Shuttle launch scrubbed for at least three days
Engineers have trouble with two fuel line heaters
CAPE CANAVERAL, Fla. – A last-minute technical issue forced NASA officials to delay the launch of space shuttle Endeavour at about noon on Friday, a move certain to disappoint President Barack Obama, U.S. Rep. Gabrielle Giffords and hundreds of thousands of spectators who flooded to the Space Coast.
The next launch opportunity will be 2:34 p.m. EDT on Monday.
The issue involves two of three heating units aboard Endeavour designed to keep fuel lines from freezing in space. While these fuel lines are not particularly critical for launch, they are vital in ensuring that the airplane-like machinery of Endeavour work on re-entry – such as landing gear and its rudder speed brake.
“You don’t want frozen fuel lines, obviously,” said NASA spokesman Allard Beutel.
A short circuit – either in a switch box controlling the heaters or one of the electrical lines in or out of the box – has emerged as a primary suspect, but NASA engineers are not 100 percent certain. Hints of a problem started appearing earlier Friday morning. It may take until this morning, however, until technicians are able to access the broken piece.
“We’re an absolute minimum three days for turnaround right now,” said Launch Director Mike Leinbach, who made the call to scrub the launch at about 12:15 p.m., 3 1/2 hours before launch time. “We fly no orbiter before its time and today she just wasn’t ready to go.”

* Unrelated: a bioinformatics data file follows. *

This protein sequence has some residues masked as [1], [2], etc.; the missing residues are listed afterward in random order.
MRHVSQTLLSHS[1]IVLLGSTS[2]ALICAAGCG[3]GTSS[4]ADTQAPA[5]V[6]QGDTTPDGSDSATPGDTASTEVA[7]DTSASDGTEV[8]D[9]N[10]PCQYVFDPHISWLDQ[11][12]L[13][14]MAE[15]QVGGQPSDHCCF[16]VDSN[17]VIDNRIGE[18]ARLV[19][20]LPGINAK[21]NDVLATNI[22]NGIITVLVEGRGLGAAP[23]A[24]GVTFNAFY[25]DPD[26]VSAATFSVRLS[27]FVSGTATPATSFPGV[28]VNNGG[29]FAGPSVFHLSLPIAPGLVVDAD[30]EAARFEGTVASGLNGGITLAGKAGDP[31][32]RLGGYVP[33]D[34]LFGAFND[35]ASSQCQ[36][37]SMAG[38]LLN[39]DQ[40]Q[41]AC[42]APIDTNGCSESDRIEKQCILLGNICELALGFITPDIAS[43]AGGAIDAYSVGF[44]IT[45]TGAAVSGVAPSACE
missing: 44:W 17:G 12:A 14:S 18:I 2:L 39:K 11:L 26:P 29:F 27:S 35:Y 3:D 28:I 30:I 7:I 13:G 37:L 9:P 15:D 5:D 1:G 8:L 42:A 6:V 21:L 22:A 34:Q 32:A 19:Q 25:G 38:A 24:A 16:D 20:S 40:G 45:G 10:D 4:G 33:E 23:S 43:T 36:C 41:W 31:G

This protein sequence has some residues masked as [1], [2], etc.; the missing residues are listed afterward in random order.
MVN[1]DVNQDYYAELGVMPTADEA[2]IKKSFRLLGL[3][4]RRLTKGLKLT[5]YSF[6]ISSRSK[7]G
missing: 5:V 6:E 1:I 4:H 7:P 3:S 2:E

A van carrying astronauts to the launch pad was turned around en route when Leinbach decided to scrub the launch.
Obama and his family arrived shortly after the mission was scrubbed and decided to go on with the Kennedy Space Center tour that had been arranged for them.
Meanwhile, mission management team chairman Mike Moses and the engineering team were meeting to make a clearer assessment of what can be done and how long it would take.
Leinbach said the first heater was found to not be working and engineers tried a variety of tests to try to get it working again, but failed.
“Our troubleshooting proved it was a hard failure. We were not able to get it to come to life,” he said. “There was another heater upstream that was also exhibiting some erratic behavior.”
While an orbiter still can land with one broken unit, launch requirements force NASA to fly with all three working.